“You wouldn’t hurt your only sister.” I scrolled through my phone. Twenty texts in the past hour from her… mostly composed of angry frowny faces. Not good.
“You mean I wouldn’t hurt my veil,” she said.
We weren’t reliving the cross-stitched rose fiasco too. “What’s up, Linds?”
“Do you have the invitations?”
Eek. I covered the box with work files and took a breath. “Um…”
Lindsey shrieked. “I tracked the package! They said it was delivered and signed for. What if someone destroyed them?” Her voice shrilled. “What if someone stole them?”
“No one is stealing your invitations.”
“What use would they have for a piece of paper with your names, church address, and date on it?”
“You work with Photoshop. Who knows what people will do for a wedding!”
Well, that was true. I was living through that madness first hand. Invitations were easy compared to the bridesmaids’ war that was strappy sandals versus slip-ons.
“I have the box right here,” I said.
“I expected you to be on top of this, Mandy. You were supposed to call the instant they arrived.”
“I know. I’m sorry, but listen. There’s a slight problem.” I tried to keep my voice light and bouncy. “Nothing I can’t handle, okay? The invitations are the wrong color. They’re indigo. But we can order new ones—”
Lindsey wailed. Great, now my sister made an enemy out of another section of the rainbow. After the sage/forest/mint green bridal shower crisis, I was running out of acceptable color pallets to use for the event.
My sister dropped the phone. I called her name. Lindsey didn’t answer.
What was the only thing worse than confronting a raging bride on the phone?
Mom picked up instead.
“Mandy? What are you doing to your sister?” My mother’s fake falsetto posed the question like I deliberately meant to cause another rampage.
“She’s okay, Mom. I can handle it.”
“She’s stressed enough as it is, the poor thing. She doesn’t need you causing problems.”
It was easier to apologize than argue with Mom. “Sorry. Let me talk to Lindsey. I’ll take care of everything.”
“You need to stop being so insensitive!” Mom muttered to me as she helped Lindsey to her feet, offering to fetch her some lemonade. “Honestly, Mandy. This might be the only wedding this family has. Lord knows you have no one and no plans.”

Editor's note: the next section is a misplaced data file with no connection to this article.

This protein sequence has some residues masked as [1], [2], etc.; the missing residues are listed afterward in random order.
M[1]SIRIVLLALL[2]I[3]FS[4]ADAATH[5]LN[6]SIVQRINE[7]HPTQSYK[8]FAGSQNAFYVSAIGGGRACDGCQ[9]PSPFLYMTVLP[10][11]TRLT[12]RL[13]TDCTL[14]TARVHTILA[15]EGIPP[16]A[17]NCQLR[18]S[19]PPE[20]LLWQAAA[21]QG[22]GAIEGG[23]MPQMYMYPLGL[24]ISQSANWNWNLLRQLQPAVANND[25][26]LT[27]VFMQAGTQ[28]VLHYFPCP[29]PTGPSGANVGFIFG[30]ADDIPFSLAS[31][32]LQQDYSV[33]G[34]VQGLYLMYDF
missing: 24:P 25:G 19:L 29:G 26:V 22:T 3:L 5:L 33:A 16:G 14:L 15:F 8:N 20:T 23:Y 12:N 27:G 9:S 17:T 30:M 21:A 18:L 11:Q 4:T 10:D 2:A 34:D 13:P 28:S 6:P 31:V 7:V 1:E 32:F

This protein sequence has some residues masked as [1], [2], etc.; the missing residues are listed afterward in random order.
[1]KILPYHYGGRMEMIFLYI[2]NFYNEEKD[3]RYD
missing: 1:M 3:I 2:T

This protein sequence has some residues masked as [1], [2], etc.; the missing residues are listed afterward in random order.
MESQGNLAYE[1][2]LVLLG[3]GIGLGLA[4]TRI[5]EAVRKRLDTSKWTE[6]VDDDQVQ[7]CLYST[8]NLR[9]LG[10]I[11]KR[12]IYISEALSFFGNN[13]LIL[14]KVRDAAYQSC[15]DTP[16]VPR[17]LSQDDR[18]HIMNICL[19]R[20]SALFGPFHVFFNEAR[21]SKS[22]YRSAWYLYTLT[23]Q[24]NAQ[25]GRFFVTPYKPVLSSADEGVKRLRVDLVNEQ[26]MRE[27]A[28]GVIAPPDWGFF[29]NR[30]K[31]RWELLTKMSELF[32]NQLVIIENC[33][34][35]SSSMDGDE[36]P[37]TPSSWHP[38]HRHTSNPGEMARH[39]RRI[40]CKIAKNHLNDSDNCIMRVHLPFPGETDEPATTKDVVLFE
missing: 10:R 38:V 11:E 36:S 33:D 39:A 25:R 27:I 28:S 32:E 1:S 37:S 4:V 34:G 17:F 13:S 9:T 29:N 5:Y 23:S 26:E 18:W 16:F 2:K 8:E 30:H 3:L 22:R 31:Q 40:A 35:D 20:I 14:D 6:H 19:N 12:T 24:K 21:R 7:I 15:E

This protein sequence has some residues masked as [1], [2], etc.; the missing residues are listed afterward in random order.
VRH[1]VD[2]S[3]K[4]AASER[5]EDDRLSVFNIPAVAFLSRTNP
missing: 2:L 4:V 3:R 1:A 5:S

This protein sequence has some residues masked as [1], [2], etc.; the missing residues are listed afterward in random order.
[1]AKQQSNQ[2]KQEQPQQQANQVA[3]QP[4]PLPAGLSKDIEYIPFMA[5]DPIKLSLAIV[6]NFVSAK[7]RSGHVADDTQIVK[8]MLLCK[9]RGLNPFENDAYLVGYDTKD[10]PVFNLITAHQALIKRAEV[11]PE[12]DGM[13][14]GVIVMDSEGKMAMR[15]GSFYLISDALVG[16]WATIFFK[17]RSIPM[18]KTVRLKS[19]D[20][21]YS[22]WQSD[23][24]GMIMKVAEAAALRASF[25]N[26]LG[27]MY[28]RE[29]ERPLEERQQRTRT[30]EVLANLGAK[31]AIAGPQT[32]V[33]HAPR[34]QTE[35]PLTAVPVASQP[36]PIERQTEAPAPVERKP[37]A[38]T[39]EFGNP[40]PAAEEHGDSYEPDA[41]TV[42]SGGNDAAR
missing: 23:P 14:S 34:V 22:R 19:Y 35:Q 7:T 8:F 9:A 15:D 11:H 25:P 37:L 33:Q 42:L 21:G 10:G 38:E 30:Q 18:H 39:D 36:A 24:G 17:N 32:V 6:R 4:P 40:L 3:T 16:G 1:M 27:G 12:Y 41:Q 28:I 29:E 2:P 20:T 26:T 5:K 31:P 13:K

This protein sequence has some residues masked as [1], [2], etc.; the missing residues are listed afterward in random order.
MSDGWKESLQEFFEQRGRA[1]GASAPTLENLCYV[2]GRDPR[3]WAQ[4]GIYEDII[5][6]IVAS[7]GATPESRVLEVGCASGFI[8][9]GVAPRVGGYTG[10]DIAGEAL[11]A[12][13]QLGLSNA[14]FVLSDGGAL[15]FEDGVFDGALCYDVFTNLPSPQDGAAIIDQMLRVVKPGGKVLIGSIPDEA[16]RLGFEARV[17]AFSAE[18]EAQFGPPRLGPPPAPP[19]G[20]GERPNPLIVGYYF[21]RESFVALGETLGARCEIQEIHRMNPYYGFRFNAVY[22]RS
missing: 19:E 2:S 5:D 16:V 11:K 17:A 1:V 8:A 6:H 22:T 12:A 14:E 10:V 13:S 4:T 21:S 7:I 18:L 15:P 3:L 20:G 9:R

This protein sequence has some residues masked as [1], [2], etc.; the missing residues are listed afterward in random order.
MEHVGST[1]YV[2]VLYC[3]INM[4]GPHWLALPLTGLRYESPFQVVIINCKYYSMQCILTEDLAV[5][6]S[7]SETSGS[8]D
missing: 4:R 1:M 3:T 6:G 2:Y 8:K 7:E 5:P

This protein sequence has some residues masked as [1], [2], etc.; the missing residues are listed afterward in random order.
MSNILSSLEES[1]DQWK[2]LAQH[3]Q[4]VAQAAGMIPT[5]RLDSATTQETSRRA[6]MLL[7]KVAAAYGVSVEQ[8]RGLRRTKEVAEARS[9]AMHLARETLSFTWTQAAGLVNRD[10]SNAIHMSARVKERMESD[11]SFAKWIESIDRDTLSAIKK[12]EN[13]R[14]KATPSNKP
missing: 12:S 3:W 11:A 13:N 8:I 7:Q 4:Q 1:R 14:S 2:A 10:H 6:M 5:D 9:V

I didn’t have the patience for Mom to list all my faults next to the wedding day to-do list, but off she went.
No boyfriend. Working as an assistant to Dad. Making the wedding more difficult on my sister.
My hair was too long, my dress size too big, and, my favorite, somehow I lost the TV remote when I helped with the centerpiece planning last night.
Then, we went full circle.
“At least you’re saving us fifty dollars on the reception dinner. I won’t plan for you to bring a plus one to the wedding.”
She wanted a plus one to rsvp?
I had a pretty special guest who was coming with me, whether he or she wanted it or not. Obviously, I had someone. I mean…that someone might have been a one night mistake. Still, I wasn’t about to blab the baby to Mom to prove I wasn’t forever alone.
Fortunately, Lindsey grabbed the phone from Mom before I revealed the scandal of all scandals to rock our family.
“We can’t wait for these idiot printers,” Lindsey said. “I want you to come home now.”
“Yeah, for Dad.”
I crumbled a saltine cracker in my hand. “This is my job. He’s paying me.”
Lindsey’s huff mirrored Mom’s. “He owes us a lot more than whatever he’s paying you. Come home. We have to fix this.”
The call ended.
Dad snuck out of his office. He offered me a bite of his cheeseburger. Just the sight of the oily, greasy, limp meat patty turned my stomach. I shook my head and pretended like I was texting her back. He slid a napkin loaded with fries on my desk.
Not the best for morning sickness, but I faked eating one so he wouldn’t suspect anything.
Dad ran a hand over his shaved head—dark, shiny, and absolutely a style Mom never would have allowed if he still lived at home. The goatee was new too, grown after I accidentally mentioned Mom talking at church with Mr. Calvin…who happened to have a beard. Dad probably thought it’d give him a chance.
“So…” He crossed his arms. His copper eyes still sparkled, though maybe not as bright as they once did. Dad and I always did look the most alike—a more delicate dark with high cheek bones and almond eyes. Maybe that’s why Mom favored Lindsey? “You should probably go.”